Research Article: Drosophila increase exploration after visually detecting predators

Date Published: July 26, 2017

Publisher: Public Library of Science

Author(s): Miguel de la Flor, Lijian Chen, Claire Manson-Bishop, Tzu-Chun Chu, Kathya Zamora, Danielle Robbins, Gemunu Gunaratne, Gregg Roman, Amit Singh.


Novel stimuli elicit behaviors that are collectively known as specific exploration. These behaviors allow the animal to become more familiar with the novel objects within its environment. Specific exploration is frequently suppressed by defensive reactions to predator cues. Herein, we examine if this suppression occurs in Drosophila melanogaster by measuring the response of these flies to wild harvested predators. The flies used in our experiments have been cultured and had not lived under predator threat for multiple decades. In a circular arena with centrally-caged predators, wild type Drosophila actively avoided the pantropical jumping spider, Plexippus paykulli, and the Texas unicorn mantis, Phyllovates chlorophaena, indicating an innate defensive reaction to these predators. Interestingly, wild type Drosophila males also avoided a centrally-caged mock spider, and the avoidance of the mock spider became exaggerated when it was made to move within the cage. Visually impaired Drosophila failed to detect and avoid the Plexippus paykulli and the moving mock spider, while the broadly anosmic orco2 mutants were fully capable of detecting and avoiding Plexippus paykulli, indicating that these flies principally relied upon vison to perceive the predator stimuli. During early exploration of the arena, exploratory activity increased in the presence of Plexippus paykulli and the moving mock spider. The elevated activity induced by Plexippus paykulli disappeared after the fly had finished exploring, suggesting the flies were capable of habituating the predator cues. Taken together, these results indicate that despite being isolated from predators for decades Drosophila will visually detect these predators, retain innate defensive behaviors, respond by increasing exploratory activity in the arena rather than suppressing activity, and may habituate to normal predator cues.

Partial Text

Exploratory behaviors allow animals to gather information about their environment [1, 2]. These behaviors can be classified by how the animal explores its surroundings as well as categorized by the underlying motivational drive to explore. Specific exploration is motivated by novelty or a lack of information about the direct environment, and hence is driven by curiosity [1, 3]. Specific exploration is frequently accomplished through locomotor exploration which occurs when the animal moves to explore its environment [1]. The drive to explore novel features in the environment can be compelling in many species, superseding hunger, thirst, and even escape from predatory danger [4–6]. However, defensive reactions due to anxiogenic stimuli, which include predatory threats, can also strongly influence specific and locomotor exploration of novel environments in some species [7–9].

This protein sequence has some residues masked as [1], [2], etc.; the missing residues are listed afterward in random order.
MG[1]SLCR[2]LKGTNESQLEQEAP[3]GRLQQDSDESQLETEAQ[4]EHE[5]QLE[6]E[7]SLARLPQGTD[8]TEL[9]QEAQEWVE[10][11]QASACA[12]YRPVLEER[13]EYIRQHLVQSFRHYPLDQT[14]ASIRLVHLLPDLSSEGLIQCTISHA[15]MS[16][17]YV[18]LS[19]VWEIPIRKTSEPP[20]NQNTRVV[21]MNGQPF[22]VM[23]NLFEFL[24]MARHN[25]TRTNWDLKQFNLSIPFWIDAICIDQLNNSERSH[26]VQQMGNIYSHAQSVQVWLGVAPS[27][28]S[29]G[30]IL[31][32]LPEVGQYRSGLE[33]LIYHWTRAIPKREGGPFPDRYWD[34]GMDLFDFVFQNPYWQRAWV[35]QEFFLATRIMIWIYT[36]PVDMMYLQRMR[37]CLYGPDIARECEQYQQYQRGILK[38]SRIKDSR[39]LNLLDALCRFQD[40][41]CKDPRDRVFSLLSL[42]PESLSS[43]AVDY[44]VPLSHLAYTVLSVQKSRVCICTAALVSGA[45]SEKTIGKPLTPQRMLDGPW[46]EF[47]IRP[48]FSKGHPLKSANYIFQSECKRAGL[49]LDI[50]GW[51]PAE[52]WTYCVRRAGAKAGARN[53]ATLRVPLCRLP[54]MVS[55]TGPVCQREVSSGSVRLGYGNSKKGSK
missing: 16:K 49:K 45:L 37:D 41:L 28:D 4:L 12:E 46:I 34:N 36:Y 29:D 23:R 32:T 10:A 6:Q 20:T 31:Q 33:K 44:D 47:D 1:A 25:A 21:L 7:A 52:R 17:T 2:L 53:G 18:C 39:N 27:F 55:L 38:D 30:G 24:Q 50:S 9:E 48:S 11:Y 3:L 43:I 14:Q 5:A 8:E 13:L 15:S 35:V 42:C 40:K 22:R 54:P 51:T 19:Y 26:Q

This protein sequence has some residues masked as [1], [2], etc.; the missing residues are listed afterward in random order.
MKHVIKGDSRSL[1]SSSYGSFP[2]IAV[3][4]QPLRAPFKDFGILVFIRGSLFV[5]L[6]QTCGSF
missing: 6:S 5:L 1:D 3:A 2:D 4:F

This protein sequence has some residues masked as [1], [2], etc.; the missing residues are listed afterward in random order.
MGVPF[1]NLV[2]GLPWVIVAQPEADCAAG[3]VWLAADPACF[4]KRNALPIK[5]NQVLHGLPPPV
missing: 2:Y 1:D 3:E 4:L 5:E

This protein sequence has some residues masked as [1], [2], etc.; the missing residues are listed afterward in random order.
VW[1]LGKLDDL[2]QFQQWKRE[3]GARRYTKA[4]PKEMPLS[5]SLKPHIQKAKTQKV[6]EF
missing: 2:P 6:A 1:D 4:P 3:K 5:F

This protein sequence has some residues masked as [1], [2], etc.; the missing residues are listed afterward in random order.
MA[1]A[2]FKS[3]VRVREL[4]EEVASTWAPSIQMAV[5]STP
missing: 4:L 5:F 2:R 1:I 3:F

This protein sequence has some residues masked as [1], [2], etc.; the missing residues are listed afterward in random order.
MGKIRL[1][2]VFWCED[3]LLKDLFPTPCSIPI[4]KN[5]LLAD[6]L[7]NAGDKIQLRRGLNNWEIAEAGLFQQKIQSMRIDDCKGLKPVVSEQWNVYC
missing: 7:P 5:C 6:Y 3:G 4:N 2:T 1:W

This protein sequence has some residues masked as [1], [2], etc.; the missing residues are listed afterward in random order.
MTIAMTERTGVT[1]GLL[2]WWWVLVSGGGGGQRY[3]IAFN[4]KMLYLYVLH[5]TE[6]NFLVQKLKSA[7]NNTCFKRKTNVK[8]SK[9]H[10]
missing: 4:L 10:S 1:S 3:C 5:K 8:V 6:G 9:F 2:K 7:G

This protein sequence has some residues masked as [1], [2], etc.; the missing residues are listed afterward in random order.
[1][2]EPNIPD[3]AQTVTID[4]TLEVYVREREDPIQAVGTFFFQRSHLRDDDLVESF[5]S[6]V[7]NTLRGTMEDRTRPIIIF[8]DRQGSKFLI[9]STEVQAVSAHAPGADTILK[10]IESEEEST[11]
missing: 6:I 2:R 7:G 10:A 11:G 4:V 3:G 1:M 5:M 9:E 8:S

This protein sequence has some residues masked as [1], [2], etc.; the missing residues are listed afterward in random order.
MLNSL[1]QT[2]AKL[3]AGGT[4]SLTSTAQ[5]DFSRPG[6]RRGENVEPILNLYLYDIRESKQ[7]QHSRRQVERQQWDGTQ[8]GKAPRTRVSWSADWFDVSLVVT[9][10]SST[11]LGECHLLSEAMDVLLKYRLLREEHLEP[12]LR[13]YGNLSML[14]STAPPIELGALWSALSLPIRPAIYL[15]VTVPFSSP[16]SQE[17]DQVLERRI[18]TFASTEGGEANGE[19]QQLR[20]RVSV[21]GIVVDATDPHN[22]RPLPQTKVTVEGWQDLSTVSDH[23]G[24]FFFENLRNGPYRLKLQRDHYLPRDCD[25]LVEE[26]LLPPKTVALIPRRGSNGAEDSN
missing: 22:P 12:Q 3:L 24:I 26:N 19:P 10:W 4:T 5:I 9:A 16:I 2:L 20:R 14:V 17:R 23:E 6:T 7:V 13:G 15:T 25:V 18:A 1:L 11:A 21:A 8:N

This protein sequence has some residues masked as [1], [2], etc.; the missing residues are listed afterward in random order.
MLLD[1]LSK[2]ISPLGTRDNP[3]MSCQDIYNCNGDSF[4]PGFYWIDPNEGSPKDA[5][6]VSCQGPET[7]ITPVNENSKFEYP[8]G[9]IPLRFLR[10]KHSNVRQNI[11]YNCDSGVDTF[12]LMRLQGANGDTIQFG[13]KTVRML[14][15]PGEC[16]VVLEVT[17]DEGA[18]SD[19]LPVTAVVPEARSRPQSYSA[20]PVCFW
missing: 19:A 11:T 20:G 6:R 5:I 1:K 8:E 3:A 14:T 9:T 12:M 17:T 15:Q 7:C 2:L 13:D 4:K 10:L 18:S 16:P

Herein, we have examined the effect of natural and artificial predators on the exploratory behavior of Drosophila melanogaster. Canton-S flies detect and avoid both the pantropical jumping spiders and the Texas unicorn mantis nymphs in a circular arena. Since our flies have been kept in culture and under no predation threat for decades, the predator avoidance is clearly an innate defensive behavior. Canton-S flies demonstrate an even stronger avoidance of a mobile mock spider. These flies rely primarily on visual cues to detect the pantropical jumping spider and the moving mock spider. The flies’ responses to the pantropical jumping spider and the mock spider display some interesting differences. Wild type flies initially increase their activity in the presence of the pantropical jumping spider, but this activity undergoes habituation to normal levels of spontaneous activity as the fly explores the arena, whereas the activity in the presences of the moving mock spider remains higher throughout the experiment. Differences in the exigency of the mock spider threat vs. the pantropical spider threat are probably responsible for the exaggerated responses to the continually moving mock spider. It is likely that these increases in exploratory activity represent an anxiety-like response to perceived predatory threats.




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